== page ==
Solution: Go beyond CSAT and track the metrics needed to make the business case for customer service.

Agents are burnt out and feel undervalued

Agents’ roles have become more important and strategic, but only half of those working for small companies in Latin America feel empowered to do their jobs well. What’s more, 48% feel like they aren’t treated as well as others in the organisation. It’s a slippery slope: unhappy agents can quickly turn into dissatisfied customers.

Solution: Take care of your agents by giving them the training, tools and flexibility they need to deliver better experiences for customers.

Disjointed systems confuse customers and halt growth

When agents have to juggle multiple tools, it’s incredibly difficult to capture a single view of the customer. It’s a missed opportunity — as 97% of customers in the region are willing to spend more for personalised experiences, but just half of agents working for small businesses say they’re very effective at finding the information needed to meet these expectations. To get there, 23% of companies say they’ll need to design and implement new work processes or risk more frustration for everyone involved.

Solution: Connect agents to the information they need to resolve issues more efficiently and grow the business.

Don’t let these common customer service traps hold you back. Benchmark your performance against your peers and see how high-performing companies deliver best-in-class service every time.

Latam

Midsized businesses in Latin America

Midsized businesses in Latin America

Midsized companies know that excellent customer service drives differentiation and loyalty — two key ingredients to bottom line growth. Many are already seeing results, but long-term success will depend on how well they navigate decisions around their people, processes and new technologies.

To jumpstart growth in this new business reality, midsized businesses in Latin America need only look to their own customers. Customer service has emerged as a key differentiator between companies, a top consideration for customers and a profit-generating force in its own right. Some 70% of customers in the region say they now have higher customer service standards after this past year’s crisis. And a similar number (71%) would now defect to a competitor after just one bad customer experience.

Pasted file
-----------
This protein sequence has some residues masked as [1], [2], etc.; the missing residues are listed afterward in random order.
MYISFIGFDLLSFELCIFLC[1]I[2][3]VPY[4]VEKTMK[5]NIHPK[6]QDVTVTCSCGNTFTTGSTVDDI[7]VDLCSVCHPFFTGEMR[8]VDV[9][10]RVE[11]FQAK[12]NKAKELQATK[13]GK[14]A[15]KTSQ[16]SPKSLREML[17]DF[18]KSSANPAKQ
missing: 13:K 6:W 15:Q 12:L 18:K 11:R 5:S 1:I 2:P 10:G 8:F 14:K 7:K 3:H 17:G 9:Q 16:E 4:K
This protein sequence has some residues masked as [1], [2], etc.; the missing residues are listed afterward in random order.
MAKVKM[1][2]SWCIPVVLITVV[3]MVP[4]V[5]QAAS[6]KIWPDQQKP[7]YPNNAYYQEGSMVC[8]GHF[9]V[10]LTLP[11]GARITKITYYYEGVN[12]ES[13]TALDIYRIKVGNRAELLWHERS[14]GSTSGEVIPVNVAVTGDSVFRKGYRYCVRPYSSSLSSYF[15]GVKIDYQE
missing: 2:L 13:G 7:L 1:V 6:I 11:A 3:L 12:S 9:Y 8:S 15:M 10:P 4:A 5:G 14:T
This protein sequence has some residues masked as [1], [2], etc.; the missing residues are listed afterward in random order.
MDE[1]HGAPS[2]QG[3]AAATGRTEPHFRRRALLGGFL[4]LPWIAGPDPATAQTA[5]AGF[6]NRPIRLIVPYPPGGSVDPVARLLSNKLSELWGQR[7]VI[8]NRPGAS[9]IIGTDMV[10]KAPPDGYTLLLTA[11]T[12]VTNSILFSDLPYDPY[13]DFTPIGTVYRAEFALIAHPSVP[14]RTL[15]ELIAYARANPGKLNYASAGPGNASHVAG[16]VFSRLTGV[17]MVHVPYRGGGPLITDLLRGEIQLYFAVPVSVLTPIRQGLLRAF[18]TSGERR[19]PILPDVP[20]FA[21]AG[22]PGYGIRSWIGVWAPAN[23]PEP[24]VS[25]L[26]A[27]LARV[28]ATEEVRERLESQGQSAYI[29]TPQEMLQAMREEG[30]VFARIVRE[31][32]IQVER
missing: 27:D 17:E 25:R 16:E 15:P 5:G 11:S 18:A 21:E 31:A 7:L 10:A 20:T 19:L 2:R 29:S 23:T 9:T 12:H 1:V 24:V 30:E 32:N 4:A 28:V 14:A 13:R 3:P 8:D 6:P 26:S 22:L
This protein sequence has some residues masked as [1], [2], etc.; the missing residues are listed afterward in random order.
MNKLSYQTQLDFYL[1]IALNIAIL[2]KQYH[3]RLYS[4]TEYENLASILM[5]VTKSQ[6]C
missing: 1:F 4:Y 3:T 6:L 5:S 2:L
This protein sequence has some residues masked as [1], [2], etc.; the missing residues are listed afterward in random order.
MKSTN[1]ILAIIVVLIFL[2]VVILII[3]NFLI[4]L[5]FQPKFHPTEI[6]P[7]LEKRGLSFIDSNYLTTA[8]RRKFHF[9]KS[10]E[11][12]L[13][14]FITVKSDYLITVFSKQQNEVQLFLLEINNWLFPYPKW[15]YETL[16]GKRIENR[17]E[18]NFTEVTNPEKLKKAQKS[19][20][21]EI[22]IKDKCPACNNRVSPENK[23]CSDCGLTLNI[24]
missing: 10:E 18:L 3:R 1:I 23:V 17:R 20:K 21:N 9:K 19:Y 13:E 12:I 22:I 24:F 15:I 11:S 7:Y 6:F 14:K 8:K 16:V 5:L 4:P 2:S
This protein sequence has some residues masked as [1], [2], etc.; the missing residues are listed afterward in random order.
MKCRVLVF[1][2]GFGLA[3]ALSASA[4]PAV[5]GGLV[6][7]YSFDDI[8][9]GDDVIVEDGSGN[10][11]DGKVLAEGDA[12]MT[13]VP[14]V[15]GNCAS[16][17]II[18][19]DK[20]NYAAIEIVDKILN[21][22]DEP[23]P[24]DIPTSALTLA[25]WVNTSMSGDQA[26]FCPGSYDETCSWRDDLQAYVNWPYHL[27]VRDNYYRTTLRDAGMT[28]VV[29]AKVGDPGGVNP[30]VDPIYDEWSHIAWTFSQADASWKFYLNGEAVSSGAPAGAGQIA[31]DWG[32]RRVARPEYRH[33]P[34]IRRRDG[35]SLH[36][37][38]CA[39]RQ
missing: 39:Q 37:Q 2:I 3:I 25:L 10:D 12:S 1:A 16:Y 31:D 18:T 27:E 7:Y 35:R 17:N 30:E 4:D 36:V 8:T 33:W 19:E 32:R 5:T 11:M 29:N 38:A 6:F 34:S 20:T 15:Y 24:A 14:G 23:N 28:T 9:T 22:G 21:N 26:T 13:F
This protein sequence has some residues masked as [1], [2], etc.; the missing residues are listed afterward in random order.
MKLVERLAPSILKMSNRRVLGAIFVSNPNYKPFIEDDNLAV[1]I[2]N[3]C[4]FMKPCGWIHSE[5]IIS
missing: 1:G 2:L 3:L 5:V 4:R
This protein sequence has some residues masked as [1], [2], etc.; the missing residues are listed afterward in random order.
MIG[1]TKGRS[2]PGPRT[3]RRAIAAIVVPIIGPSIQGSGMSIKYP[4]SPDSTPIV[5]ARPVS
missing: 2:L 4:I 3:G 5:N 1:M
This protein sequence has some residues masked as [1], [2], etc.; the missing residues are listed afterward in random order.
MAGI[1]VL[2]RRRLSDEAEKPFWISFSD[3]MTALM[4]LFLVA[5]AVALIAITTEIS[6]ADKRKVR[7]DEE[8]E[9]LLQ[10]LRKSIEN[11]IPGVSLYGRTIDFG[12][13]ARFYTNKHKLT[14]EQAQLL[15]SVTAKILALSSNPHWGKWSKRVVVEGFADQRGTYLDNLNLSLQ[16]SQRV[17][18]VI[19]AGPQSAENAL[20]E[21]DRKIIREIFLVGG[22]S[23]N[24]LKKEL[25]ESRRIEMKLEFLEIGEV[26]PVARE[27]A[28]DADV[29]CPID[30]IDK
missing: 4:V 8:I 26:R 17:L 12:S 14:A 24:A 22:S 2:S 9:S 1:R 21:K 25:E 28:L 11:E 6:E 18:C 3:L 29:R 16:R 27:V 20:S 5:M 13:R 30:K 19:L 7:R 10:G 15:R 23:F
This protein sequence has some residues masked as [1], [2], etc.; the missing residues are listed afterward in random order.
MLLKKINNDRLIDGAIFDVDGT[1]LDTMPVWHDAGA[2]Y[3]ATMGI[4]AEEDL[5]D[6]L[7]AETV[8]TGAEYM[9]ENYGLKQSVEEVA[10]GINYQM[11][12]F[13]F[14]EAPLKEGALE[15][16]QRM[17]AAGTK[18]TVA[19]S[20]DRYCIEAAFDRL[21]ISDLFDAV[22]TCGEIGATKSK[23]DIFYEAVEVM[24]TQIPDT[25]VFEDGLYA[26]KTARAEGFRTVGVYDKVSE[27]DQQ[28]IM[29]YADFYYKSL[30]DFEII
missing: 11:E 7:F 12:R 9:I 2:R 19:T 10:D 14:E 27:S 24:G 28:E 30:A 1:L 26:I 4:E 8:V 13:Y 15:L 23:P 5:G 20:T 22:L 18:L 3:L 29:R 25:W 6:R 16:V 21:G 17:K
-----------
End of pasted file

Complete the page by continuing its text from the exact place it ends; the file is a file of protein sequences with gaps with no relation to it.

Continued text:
Delivering exceptional customer service can mean the difference between standing out or falling behind, but midsized companies have to move quickly to avoid common traps that may derail their growth plans:

Customer service isn’t wowing customers

Although 68% of midsized businesses in Latin America gave themselves high marks for the quality of their service, what they’re offering is lagging well behind what customers expect. In fact, 43% of consumers in the region report that customer service feels like an afterthought for most of the businesses they buy from. That’s a problem for those looking to impress customers and keep them coming back.

Solution: Focus on reducing customer effort, delivering speedier resolutions and boosting the quality of every customer service interaction.

Leadership is all talk, but it’s the doing that counts

Going all in on customer service requires buy-in at the top. But whilst 87% of midsized company leaders in Latin America agree that customer service is a critical business priority, 34% report that it’s still not owned by the C-suite. What’s more, less than a third report viewing customer service metrics on a daily basis.

Solution: Infuse a customer service-first mindset across the company with active engagement from leadership.

Current investments aren’t enough to support a standout team

Customer engagement is on the rise, with 47% of midsized businesses in Latin America expecting a budget increase of at least 25% over the next two years. But budget expectations are falling short of predicted demand, with only 46% of midsized business respondents strongly agreeing that they’re adequately investing in support initiatives.

Solution: Go beyond CSAT and track the metrics needed to make the business case for customer service.

Agents are burnt out and feel undervalued

Agents’ roles have become more important and strategic, but only 40% of those working for midsized companies in Latin America feel empowered to do their jobs well. What’s more, 52% feel like they aren’t treated as well as others in the organisation. It’s a slippery slope: unhappy agents can quickly turn into dissatisfied customers.

Solution: Take care of your agents by giving them the training, tools and flexibility they need to deliver better experiences for customers.

Disjointed systems confuse customers and halt growth

When agents have to juggle multiple tools, it’s incredibly difficult to capture a single view of the customer. It’s a missed opportunity — as 97% of customers in the region are willing to spend more for personalised experiences, but just 44% of agents working for midsized businesses say they’re very effective at collaboration needed to meet those expectations. To get there, 29% of companies say they’ll need to design and implement new work processes or risk more frustration for everyone involved.

Solution: Connect agents to the information they need to resolve issues more efficiently and grow the business.

Don’t let these common customer service traps hold you back. Benchmark your performance against your peers and see how high-performing companies deliver best-in-class service every time

Latam

Enterprise businesses in Latin America

Enterprise businesses in Latin America